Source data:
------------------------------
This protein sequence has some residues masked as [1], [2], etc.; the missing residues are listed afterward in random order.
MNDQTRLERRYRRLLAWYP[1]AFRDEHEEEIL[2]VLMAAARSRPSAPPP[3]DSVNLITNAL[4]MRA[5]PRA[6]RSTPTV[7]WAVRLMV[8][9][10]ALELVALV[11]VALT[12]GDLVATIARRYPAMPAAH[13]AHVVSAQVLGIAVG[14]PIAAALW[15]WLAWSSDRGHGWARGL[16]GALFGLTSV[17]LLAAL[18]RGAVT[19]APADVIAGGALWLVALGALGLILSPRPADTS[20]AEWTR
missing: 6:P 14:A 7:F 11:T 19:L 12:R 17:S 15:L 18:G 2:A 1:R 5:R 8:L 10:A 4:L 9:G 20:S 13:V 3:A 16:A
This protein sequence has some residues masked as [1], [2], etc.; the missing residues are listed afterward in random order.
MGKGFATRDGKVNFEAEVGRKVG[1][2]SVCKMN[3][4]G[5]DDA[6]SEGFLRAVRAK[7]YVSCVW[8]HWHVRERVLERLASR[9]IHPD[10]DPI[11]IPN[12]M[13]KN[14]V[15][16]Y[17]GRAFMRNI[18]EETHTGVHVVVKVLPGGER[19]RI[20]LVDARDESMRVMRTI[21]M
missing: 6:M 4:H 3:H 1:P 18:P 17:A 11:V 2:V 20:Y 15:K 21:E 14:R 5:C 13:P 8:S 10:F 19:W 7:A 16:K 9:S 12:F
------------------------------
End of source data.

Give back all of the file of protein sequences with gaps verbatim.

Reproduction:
This protein sequence has some residues masked as [1], [2], etc.; the missing residues are listed afterward in random order.
MNDQTRLERRYRRLLAWYP[1]AFRDEHEEEIL[2]VLMAAARSRPSAPPP[3]DSVNLITNAL[4]MRA[5]PRA[6]RSTPTV[7]WAVRLMV[8][9][10]ALELVALV[11]VALT[12]GDLVATIARRYPAMPAAH[13]AHVVSAQVLGIAVG[14]PIAAALW[15]WLAWSSDRGHGWARGL[16]GALFGLTSV[17]LLAAL[18]RGAVT[19]APADVIAGGALWLVALGALGLILSPRPADTS[20]AEWTR
missing: 6:P 14:A 7:F 11:T 19:L 12:R 17:S 15:L 18:G 2:A 1:R 5:R 8:L 10:A 4:L 9:G 20:S 13:V 3:A 16:A
This protein sequence has some residues masked as [1], [2], etc.; the missing residues are listed afterward in random order.
MGKGFATRDGKVNFEAEVGRKVG[1][2]SVCKMN[3][4]G[5]DDA[6]SEGFLRAVRAK[7]YVSCVW[8]HWHVRERVLERLASR[9]IHPD[10]DPI[11]IPN[12]M[13]KN[14]V[15][16]Y[17]GRAFMRNI[18]EETHTGVHVVVKVLPGGER[19]RI[20]LVDARDESMRVMRTI[21]M
missing: 6:M 4:H 3:H 1:P 18:P 17:A 11:V 2:V 20:Y 15:K 21:E 14:R 5:C 13:P 8:S 10:F 19:W 7:A 16:K 9:S 12:F